In the spring of 1963, President John F. Kennedy paid a visit to Arlington House, an estate built by George Washington Parke Custis, the step-grandson of America’s first president, and later inhabited by Custis’ son-in-law, the Confederate general Robert E. Lee. The Greek Revival mansion is surrounded by Arlington National Cemetery, a military graveyard established on part of Lee’s confiscated property during the Civil War.
According to tour guide Paul Fuqua, Kennedy admired the sloping hillside in front of Arlington House, also known as the Robert E. Lee National Memorial. The president listened thoughtfully as Fuqua explained that the Arlington Memorial Bridge, which connects Lee’s former residence to the Lincoln Memorial, symbolizes the postwar reunification of the North and South. Drinking in the view across the Potomac River, Kennedy reportedly mused that he could stay in that spot forever. Eight months later, he was laid to rest beneath an eternal flame not far from where he stood that day, becoming the second president to be buried at Arlington.
For nearly five decades, a 220-year-old tree shaded Kennedy’s burial plot, where he was later joined by his brother Bobby, his widow Jackie and other family members. The Arlington Oak, as it is known, had figured prominently in the landscape Kennedy so admired during his tour. Workers building the assassinated president’s gravesite took care to shore up the tree’s roots, ensure proper drainage and incorporate it into the overall design.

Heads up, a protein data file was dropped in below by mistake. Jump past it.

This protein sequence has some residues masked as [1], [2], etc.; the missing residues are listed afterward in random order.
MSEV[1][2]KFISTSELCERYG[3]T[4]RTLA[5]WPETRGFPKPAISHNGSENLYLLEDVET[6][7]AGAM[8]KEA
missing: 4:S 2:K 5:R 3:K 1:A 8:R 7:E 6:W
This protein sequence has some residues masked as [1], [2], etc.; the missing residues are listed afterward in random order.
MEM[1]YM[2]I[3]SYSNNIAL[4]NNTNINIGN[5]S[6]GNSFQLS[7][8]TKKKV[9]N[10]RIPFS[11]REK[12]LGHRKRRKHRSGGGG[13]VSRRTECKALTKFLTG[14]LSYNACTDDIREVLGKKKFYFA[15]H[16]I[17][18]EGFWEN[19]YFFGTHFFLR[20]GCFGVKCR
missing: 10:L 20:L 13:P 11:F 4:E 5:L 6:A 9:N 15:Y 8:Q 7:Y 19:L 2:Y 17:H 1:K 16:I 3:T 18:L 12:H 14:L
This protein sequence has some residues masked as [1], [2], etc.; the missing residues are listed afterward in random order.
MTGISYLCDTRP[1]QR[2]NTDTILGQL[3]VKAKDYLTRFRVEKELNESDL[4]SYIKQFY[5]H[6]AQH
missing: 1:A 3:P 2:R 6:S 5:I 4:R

But the Arlington Oak proved no match for Hurricane Irene, which barreled up the East Coast last weekend and slammed Virginia with heavy winds and rains. Officials announced yesterday that the storm felled the majestic and historic tree, which they called a “national treasure.” “It is truly unfortunate to see it’s now gone–that tree had a significant legacy here at Arlington,” said Steve Van Hoven, the cemetery’s urban forester. The Kennedy gravesite was closed to the public for two days to allow workers to cut up and clear the downed oak’s trunk and branches.
The Arlington Oak was not the only casualty of the storm at America’s most famous military cemetery, where veterans from each of the nation’s wars are interred. Irene toppled five other large trees, including a 240-year-old white oak near the memorial for victims of the Pan Am Flight 103 bombing and a tupelo that damaged a few headstones. Several gravestones that sank into the ground due to flooding must also be set back in place, officials said.